Fighting the odds in Bengal polls, these two candidates are ‘beacons of hope’ for transgender community

While 39-year-old Bobby Halder would be contesting against Chief Minister Mamata Banerjee from Bhawanipore, Shankari Mandal (30) would be fighting it out at Jadavpur.

Written by Premankur Biswas | Kolkata | Updated: March 27, 2016 2:23 am
Birbhum: Presiding officers attend an EVM training programme under the direction of Election Commission to know the proper use of EVM to commuters at Bolpur ahead of the state assembly elections in Birbhum district of West Bengal on Sunday. PTI Photo (PTI3_20_2016_000200B) Birbhum: Presiding officers attend an EVM training programme under the direction of Election Commission to know the proper use of EVM to commuters at Bolpur ahead of the state assembly elections in Birbhum district of West Bengal on Sunday. (Source: PTI Photo)

IN A first, the West Bengal Assembly elections would see transgender candidates contesting from two high-profile seats in Kolkata — Bhawanipore and Jadavpur. Both have been fielded by Ram Vilas Paswan’s Lok Janshakti Party.
Announcing the party’s list of 63 candidates for the Bengal polls on Friday, Mira Chakraborty, LJP state president, said the inclusion of transgender candidates was a conscious decision by party head Ram Vilas Paswan.

“We want the people from transgender community to rise up in life, and represent not only the members of their community, but also the poor and oppressed,” Chakraborty said. While 39-year-old Bobby Halder would be contesting against Chief Minister Mamata Banerjee from Bhawanipore, Shankari Mandal (30) would be fighting it out at Jadavpur.

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Halder, who identifies herself “as a social worker first and then a hijda”, is a well-known public figure in her hometown, Joynagar (South-24 Parganas district), where she has worked for the betterment of the hijda community. “I have tried to educate the hijdas and transgender people from our area about their voting rights. It is appalling that only about 700 of us have been included in the voters’ list as transgenders, when there are at least 30,000 transgenders and hijdas in the state,” she said.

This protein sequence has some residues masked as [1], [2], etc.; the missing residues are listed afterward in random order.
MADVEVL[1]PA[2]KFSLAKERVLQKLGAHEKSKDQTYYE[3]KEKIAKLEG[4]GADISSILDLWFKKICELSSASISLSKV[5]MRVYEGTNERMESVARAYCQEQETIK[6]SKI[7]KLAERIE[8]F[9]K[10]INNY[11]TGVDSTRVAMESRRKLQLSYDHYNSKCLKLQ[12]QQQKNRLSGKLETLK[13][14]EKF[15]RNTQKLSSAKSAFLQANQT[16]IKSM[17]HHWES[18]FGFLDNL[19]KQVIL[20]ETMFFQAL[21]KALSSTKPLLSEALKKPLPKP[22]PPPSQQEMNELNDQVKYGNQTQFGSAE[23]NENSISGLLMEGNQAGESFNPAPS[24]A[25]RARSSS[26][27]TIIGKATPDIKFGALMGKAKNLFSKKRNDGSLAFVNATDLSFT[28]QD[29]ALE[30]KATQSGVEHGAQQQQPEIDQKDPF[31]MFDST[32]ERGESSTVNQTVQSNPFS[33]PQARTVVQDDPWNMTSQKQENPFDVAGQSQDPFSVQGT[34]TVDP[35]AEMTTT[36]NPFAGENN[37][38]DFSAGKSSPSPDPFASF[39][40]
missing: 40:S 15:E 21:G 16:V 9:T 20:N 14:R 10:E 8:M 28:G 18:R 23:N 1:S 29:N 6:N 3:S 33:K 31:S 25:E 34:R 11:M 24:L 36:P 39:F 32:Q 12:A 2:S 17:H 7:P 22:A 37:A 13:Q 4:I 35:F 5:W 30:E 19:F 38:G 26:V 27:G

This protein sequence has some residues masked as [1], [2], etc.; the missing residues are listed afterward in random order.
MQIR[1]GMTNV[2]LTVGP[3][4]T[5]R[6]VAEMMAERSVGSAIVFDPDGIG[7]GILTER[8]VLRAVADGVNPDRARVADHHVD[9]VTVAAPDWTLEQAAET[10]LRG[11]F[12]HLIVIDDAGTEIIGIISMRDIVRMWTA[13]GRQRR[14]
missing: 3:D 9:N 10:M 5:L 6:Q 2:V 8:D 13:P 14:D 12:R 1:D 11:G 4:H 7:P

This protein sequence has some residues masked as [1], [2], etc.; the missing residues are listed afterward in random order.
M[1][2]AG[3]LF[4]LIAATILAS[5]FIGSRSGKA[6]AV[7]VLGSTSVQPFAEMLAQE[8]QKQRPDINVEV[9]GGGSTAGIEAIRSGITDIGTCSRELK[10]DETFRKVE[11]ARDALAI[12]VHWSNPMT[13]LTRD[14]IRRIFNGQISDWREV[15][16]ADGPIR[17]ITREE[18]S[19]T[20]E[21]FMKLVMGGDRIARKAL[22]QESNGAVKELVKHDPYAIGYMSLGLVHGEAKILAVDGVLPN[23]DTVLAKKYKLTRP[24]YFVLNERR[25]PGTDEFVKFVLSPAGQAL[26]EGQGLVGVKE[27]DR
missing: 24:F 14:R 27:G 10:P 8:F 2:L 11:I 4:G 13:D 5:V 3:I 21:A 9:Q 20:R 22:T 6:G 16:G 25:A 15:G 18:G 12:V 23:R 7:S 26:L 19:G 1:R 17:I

With a monthly income of Rs 4000 and four daughters to support, Halder had joined LJP a few months ago. Despite having practically no political experience, Halder said she was confident about her chances despite being pitted against heavyweights such as Mamata, Congress’s Deepa Dasmunsi and BJP’s Chandra Kumar Bose. “We hijdas are used to fighting odds…I was rendered homeless when I was a little boy and had to fend for myself since then. I know what it takes to struggle and move up in life,” she said.

Admiring Mamata’s rise from a “humble background”, Halder, however, said, “Didi forgot about us. She promised a lot but never delivered.”

Shankari Mandal, the other transgender candidate of the party, has similar grouses against the Trinamool government. “I know nothing about the Transgender Board which was set up with much fanfare by the state government. How did it benefit us? What has it done for the hijdas begging at traffic signals?” asks Mandal.

Stating that she was lucky to be able to represent her community, Mandal said she has many plans if elected . “I will focus on the slums near the railway lines. They have no proper toilets, I will ensure that they get proper public toilets,” she said.

Halder, too, wants to work for her constituency. “I want to work for the pavement dwellers. I will build night shelters for them like the ones in Delhi,” she said.

Ranjita Sinha, a transgender activist from Association of Transgender/Hijra in Bengal (ATHB), said these two candidates were “beacons of hope” for their community. “I don’t know them but I will wholeheartedly support them. It is a shame that the ruling party hasn’t fielded a single transgender candidate in this year’s election even after swearing allegiance to the community,” Sinha said.

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